Black Brush Algea

johnny70

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I have started to get some Black Brush Algea on my crypts in the Rio 180 tank, seems to be ever since I had the refletors put in its started to get on just the crypts.

Now if i take off the offending leaves that will deal with most of it.? now from what I have read, BBA is often found in hard water tank, mine certainly isn't. also an indication of low or fluctuating CO2 levels in a high light level tank or changing CO2 levels in a low light tank. dont think my tank would be classes as high light with just the normal Juwel lamps and reflectors. My only source of CO2 is the Seachem Excel, 5ml once a week.

I have started experimenting with macro ferts on my apisto tank. using the following;

GH booster contains Calcium Sulphate, Magnesium Sulpahte, Potatsium Sulphate and Iron Sulphate.

Potassium Nitrate and Potassium Phosphate.

Also will be dosing with CSM+B trace when my Seachem Flourish runs out.

Will this help in the big tank to cut down with algea, it is medium/heavily planted, will be adding some more in the new year. so with better ferts for plant growth that should reduce any algea? or have I got the wrong end of the stick.

I'm only dosing with Excel for CO2 as my water is extremely soft with next to no buffering capacity. I suppose I should do a daily/bi-daily Excel dose to keep the CO2 levels from fluctuating to much, unless someone has experience with adding CO2 to a tank with a kH 1 and gH 4??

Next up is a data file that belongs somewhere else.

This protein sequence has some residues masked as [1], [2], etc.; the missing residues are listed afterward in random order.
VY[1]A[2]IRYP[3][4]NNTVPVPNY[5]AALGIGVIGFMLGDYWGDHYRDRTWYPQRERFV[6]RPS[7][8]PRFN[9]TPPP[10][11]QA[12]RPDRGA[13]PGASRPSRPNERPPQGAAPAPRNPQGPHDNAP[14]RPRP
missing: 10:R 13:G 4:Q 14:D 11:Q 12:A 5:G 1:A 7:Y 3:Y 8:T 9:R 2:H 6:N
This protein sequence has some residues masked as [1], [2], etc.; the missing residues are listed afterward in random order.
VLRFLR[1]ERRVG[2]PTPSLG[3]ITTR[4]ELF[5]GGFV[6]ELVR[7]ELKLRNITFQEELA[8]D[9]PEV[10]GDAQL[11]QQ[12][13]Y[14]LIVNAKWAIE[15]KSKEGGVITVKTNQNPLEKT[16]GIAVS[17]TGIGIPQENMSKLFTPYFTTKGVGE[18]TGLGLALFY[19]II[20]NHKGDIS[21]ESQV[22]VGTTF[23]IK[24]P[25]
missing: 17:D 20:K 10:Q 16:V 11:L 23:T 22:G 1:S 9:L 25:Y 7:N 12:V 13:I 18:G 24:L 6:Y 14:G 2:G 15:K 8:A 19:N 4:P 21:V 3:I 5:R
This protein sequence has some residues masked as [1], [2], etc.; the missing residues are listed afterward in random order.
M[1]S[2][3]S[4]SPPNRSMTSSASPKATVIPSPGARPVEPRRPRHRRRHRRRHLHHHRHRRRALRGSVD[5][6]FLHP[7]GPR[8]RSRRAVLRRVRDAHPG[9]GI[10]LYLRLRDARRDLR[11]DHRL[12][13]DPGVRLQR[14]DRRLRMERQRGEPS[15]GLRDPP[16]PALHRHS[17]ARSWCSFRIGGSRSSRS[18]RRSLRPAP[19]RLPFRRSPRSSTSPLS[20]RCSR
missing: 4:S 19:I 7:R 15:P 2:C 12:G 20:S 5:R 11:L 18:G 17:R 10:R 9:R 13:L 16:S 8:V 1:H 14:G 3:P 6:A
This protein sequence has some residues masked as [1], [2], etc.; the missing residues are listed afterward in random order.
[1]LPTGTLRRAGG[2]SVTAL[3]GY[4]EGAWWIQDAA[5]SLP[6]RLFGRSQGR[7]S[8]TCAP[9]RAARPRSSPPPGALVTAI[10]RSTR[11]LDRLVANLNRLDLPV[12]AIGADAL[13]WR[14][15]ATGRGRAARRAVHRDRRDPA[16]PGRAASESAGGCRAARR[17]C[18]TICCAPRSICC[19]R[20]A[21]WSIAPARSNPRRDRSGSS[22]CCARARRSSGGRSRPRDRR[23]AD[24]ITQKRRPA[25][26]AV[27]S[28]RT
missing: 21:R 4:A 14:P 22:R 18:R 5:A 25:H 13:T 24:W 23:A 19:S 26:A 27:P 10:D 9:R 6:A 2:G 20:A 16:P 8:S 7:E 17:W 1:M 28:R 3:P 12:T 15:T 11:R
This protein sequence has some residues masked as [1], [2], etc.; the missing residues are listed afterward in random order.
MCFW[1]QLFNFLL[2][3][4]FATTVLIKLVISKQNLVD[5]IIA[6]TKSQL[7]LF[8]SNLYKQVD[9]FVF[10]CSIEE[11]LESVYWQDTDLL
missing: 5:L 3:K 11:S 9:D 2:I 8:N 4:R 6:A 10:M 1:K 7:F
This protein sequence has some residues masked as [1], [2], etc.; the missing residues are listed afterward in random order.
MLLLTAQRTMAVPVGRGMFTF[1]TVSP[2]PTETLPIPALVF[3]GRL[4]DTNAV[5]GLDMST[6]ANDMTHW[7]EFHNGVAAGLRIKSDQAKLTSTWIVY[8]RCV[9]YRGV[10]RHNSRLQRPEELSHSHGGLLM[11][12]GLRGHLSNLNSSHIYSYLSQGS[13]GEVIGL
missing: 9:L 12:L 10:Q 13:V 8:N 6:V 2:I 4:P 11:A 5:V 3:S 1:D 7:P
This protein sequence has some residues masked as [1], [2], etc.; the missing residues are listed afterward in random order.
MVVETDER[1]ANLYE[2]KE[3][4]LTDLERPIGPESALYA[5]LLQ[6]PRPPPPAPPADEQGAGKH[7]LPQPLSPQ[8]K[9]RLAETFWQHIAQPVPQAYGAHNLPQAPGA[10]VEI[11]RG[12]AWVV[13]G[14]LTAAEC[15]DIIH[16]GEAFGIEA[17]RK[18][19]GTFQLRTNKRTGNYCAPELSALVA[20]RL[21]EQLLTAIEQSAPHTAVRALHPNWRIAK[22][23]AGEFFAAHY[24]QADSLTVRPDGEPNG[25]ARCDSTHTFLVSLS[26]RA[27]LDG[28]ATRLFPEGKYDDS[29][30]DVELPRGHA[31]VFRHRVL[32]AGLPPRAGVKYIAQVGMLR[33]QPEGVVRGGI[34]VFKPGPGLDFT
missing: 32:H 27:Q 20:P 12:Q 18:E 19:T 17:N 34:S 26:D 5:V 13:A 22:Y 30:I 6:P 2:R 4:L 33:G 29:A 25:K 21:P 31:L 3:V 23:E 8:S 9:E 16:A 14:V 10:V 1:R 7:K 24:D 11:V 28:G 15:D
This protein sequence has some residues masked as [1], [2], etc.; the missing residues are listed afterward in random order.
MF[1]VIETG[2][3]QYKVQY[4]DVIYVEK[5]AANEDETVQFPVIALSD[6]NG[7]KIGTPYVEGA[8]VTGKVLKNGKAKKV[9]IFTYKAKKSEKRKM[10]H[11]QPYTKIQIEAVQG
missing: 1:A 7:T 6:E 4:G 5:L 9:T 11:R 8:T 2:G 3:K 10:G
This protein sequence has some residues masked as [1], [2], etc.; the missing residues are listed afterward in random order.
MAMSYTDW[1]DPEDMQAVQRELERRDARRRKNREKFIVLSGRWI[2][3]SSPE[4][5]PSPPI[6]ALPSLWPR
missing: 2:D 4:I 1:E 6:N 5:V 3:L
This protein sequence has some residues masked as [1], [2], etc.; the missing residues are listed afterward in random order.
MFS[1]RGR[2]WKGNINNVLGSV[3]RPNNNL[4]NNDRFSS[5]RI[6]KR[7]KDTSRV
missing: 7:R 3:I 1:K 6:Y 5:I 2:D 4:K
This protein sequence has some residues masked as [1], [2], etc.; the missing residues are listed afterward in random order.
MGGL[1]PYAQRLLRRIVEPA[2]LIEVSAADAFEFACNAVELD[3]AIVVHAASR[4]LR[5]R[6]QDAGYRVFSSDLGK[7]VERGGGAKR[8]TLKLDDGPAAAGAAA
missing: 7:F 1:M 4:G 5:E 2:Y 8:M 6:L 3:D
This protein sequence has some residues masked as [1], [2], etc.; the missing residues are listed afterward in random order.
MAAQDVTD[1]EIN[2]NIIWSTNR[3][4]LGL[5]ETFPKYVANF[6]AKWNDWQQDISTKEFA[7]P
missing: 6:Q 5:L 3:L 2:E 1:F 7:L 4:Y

Cheers
JOHNNY
 

Ed Seeley

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Hi Johnny,
I've got very soft water (I use RO water for all my tanks) and have different CO2 provision in different tanks. In my main tank (2.275wpg) I've got pressurised CO2 and have run it at 30ppm turned off at night and at lower levels. In another tank I've run DIY CO2 and grew luxuriant BBA! I then have DIY CO2 in a nano along with adding EasyCarbo (basically the same as the Excel you're adding) and this killed off the BBA and is currently running brilliantly (shame it's coming down in a few weeks...). Spot treating with EasyCarbo has killed all of it in my nano tank in weeks. All I do is take the daily dose in a syringe, fill the rest of the syringe with tank water, then squirt this diluted mix at the areas with lots of BBA. It goes pale in a few days and is then eaten/dies off in weeks.